School Redesign: Discussion & Assembly

There are some people who think that we’re going to be able to scrap schools as we do them now, and do them anew.  That’s not going to happen.  Every Monday for the next few weeks, I’m going to be taking a look at the list I generated in this post, about how to renovate a school’s physical spaces to take on the challenges of 21st century learning. Last week I examined the idea of performance and practice in the redesigned curriculum, so this week I’m going to look at how we get to the point of performance and presentation: discussion, research, and assembly. 

  • Discussion groups

One of the things that we should expect of teachers is to be facilitators of conversations.  Students learn best in environments where they get to have a voice, and add their ideas and opinions to the communication.  Some of these discussions in new schools should be book groups — “come to Room 209 today for a round-table talk on The Killer Angels” while others could be discussions of films about to be screened or recently screened in the theaters, or discussions of performances of music, or science experiments. The whole idea is to create spaces where people are going to communicate, practice communicating, and engage with others.

Discussions and conversations don’t happen when everyone is sitting in the same kind of chair.  They happen when there are stools, couches, comfortable floors, chairs, sofas, arm chairs, wingchairs, shaker chairs, Chippendale chairs. There need to be coffee tables, dinner tables, side tables, end tables and more.  

  • Research space

Conversation doesn’t happen in a vacuum.  Students are also going to need spaces for research, both in groups and alone. Some of this space will be traditional library areas, like reading rooms and stacks for the storage of hardcopy materials.  Some will be spaces with large screens, for reading and manipulating multiple bits of information and framing topics in both big-picture and little-detail ways. Maybe you could even teach math in the ways recommended in  A Mathematician’s Lament (and a link to the book on Amazon.com)

Some students with advanced projects are going to need study carrels that they can make their own.  I had one writing my graduate thesis, and found that having a small room to retreat to, to leave Post-It® Notes on the wall, and my books open to the right pages, was really helpful.  Students in 8-12 may have need of such spaces of their own.  Maybe we should think about providing some.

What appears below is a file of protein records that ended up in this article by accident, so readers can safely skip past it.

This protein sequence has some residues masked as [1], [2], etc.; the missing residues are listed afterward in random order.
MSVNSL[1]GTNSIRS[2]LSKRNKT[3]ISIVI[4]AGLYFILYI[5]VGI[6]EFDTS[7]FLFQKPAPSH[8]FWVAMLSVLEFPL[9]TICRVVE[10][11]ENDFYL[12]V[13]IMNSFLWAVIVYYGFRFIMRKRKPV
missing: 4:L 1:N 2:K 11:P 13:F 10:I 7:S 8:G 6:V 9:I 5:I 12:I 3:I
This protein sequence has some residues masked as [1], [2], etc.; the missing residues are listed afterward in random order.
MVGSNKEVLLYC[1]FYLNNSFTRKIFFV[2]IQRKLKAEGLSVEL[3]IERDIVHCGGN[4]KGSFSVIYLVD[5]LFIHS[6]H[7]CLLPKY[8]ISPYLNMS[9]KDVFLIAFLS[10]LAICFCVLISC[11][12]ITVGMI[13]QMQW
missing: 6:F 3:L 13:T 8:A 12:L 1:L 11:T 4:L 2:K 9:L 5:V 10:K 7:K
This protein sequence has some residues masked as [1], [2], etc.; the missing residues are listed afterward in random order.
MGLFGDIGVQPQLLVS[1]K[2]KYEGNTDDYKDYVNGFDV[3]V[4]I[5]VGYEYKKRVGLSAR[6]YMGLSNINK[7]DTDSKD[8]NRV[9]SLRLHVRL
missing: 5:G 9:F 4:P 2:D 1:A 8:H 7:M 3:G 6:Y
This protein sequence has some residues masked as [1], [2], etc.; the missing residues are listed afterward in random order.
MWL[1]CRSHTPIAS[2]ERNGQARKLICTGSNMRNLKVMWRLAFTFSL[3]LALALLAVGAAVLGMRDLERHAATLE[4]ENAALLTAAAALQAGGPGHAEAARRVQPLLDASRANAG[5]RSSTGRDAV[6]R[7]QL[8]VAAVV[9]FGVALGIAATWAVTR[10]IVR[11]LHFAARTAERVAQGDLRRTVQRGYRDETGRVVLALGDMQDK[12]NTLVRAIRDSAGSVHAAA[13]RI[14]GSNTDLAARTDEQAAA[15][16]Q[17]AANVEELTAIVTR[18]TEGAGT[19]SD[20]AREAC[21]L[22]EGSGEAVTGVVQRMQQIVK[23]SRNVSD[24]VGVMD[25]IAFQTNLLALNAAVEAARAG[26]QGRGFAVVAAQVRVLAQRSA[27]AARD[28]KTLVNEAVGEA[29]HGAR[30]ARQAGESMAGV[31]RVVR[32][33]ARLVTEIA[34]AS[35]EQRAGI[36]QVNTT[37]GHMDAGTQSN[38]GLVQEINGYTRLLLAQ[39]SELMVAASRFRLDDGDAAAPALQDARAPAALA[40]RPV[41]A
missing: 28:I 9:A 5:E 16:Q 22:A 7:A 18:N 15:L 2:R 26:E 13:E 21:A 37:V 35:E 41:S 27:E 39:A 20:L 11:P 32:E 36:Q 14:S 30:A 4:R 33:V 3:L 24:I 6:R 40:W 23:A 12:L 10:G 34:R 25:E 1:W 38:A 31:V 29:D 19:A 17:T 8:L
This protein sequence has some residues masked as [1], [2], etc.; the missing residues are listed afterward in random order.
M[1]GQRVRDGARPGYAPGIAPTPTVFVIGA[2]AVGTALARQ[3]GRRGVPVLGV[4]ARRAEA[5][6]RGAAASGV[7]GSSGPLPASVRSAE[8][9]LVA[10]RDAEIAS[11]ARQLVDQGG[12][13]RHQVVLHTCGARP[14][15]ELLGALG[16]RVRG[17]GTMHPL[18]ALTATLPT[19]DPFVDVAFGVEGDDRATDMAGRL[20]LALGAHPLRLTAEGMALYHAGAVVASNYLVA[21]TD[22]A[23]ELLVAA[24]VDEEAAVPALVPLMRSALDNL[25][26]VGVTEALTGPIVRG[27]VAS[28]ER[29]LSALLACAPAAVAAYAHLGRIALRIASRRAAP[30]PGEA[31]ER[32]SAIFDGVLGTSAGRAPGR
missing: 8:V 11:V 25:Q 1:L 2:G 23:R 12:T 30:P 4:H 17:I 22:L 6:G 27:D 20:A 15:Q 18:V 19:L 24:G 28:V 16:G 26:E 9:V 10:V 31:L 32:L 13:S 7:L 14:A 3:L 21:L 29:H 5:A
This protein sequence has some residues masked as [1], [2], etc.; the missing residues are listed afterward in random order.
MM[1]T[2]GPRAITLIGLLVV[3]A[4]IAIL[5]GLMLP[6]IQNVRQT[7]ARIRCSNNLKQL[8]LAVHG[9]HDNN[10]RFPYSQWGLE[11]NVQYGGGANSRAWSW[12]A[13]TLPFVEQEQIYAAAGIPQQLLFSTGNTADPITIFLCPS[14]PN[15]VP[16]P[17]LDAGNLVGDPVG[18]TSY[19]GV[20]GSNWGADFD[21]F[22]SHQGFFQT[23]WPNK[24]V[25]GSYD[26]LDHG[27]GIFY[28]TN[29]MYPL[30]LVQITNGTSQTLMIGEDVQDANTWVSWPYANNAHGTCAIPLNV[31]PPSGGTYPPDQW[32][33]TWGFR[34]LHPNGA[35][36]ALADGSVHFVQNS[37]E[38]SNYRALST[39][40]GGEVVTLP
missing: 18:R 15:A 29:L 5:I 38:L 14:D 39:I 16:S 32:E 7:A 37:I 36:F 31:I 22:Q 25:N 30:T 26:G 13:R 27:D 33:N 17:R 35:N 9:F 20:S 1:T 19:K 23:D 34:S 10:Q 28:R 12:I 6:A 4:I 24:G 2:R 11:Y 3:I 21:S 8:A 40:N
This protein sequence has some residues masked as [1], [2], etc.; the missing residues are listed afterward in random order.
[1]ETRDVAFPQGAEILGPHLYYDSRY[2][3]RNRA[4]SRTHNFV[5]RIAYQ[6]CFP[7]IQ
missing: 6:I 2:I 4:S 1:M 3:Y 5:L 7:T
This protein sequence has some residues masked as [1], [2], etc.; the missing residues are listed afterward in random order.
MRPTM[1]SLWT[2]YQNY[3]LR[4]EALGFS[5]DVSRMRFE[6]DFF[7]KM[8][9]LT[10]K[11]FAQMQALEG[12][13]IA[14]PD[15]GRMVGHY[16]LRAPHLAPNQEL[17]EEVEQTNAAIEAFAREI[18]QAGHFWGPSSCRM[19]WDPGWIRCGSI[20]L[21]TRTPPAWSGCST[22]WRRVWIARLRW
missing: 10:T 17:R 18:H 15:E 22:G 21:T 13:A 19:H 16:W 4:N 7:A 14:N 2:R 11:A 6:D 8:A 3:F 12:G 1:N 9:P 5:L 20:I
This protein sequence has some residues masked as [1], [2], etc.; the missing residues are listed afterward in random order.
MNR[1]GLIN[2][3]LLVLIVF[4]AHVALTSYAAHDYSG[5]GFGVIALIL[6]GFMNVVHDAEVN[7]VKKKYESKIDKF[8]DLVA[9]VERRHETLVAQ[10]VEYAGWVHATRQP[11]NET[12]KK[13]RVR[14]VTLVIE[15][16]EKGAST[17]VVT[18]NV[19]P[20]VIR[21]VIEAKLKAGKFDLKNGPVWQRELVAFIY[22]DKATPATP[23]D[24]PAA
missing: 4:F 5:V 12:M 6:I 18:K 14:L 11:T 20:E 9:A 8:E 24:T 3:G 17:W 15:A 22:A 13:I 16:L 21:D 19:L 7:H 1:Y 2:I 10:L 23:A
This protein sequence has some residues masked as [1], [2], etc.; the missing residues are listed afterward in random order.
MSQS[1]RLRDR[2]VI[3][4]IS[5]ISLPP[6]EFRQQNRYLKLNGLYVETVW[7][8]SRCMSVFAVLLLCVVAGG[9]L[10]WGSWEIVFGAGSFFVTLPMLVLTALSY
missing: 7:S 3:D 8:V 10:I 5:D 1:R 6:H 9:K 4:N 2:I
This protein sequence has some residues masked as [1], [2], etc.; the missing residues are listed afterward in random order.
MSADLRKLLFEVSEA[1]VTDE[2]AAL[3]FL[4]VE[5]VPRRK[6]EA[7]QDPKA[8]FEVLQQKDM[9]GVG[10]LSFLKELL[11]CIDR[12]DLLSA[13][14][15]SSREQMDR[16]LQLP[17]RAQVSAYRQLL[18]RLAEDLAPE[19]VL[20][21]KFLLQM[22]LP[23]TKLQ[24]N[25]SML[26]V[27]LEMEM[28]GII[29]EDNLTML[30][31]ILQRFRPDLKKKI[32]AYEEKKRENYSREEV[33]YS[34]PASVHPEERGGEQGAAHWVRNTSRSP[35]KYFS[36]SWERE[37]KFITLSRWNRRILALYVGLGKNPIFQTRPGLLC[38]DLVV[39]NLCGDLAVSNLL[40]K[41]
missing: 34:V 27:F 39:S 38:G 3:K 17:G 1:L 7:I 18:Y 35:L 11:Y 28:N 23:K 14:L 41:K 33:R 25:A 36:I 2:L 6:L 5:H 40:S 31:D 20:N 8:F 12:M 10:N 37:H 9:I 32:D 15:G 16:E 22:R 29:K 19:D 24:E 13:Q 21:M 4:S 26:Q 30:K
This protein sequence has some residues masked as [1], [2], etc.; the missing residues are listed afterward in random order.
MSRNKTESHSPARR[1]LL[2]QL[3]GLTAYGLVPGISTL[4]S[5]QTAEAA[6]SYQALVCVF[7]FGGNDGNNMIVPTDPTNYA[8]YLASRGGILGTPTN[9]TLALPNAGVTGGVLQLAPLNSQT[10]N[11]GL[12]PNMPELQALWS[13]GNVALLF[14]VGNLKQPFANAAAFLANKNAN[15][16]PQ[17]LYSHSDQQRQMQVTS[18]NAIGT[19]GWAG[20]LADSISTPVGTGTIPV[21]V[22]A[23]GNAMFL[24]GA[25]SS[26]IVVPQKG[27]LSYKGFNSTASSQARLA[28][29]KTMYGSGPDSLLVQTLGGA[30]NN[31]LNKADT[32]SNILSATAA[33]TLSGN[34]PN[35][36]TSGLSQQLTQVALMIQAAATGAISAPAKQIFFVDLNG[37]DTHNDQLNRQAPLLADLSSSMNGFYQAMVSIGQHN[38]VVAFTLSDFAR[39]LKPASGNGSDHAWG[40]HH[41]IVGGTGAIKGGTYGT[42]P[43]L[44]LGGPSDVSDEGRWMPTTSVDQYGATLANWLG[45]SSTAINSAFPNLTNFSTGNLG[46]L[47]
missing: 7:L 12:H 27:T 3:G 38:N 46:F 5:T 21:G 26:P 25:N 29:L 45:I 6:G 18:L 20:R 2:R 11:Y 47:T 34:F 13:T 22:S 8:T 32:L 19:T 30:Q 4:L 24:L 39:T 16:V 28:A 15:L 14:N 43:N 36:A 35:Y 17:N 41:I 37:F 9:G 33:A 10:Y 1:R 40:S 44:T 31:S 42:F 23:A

• Social space (conversation, snack bar, etc.)

Conversation and research doesn’t just happen in formal settings.  Schools are going to need informal settings too.  The brain needs a rest, to think about other kinds of problems, to work through other kinds of issues, and to refuel.  Any new school should have spaces for eating and talking where conversations can take place in  a leisurely way.  

Think about the last time you had a good idea in a restaurant.  In a café.  In a bar (though I’m not suggesting alcoholizing our schools!).  In a snack bar.  In line at an ice cream stand.  These ventures should also be student-run, so that students get experience being waiters, cooks, and food service managers.  It’s real work; why shouldn’t they have practice at the managing of it, as well as the low-end service jobs they usually get outside of school? Why shouldn’t it be allowed for them to join the conversations that occur in their spaces?

  • Project assembly

Most schools have an art room.  This new kind of school will need several. There need to be places for students to assemble the physical materials of their projects — poster boards and advertisements and science projects and wooden screens for their performances, digital labs and studio space for movie making, metal shops for fabricating props and tools.  Maybe they’ll even have a lab for 3-d printers.  They need painting studios, drawing studios, and yes, even musical composition labs.

  • Galleries

Not every project is going to end with a performance or a presentation.  Many are going to end with a display, or a piece of art, or a film.  These pieces are going to need gallery space — places where the work can be set up, showed, displayed, screened, viewed, tested, critiqued, examined, re-examined, and inspire others.  This is normal, and it should be built into the experience of everyone who is in school — put together a gallery show, and show us what you’ve got.

So let’s consider.  Again, we’re looking at a school design that calls for presentation, conversation, and discussion.  The curriculum is explicitly directed at learning collaboration in multiple environments, working with a range of materials and sources, and doing research alone or in groups.  A radically different idea to how we do school now.

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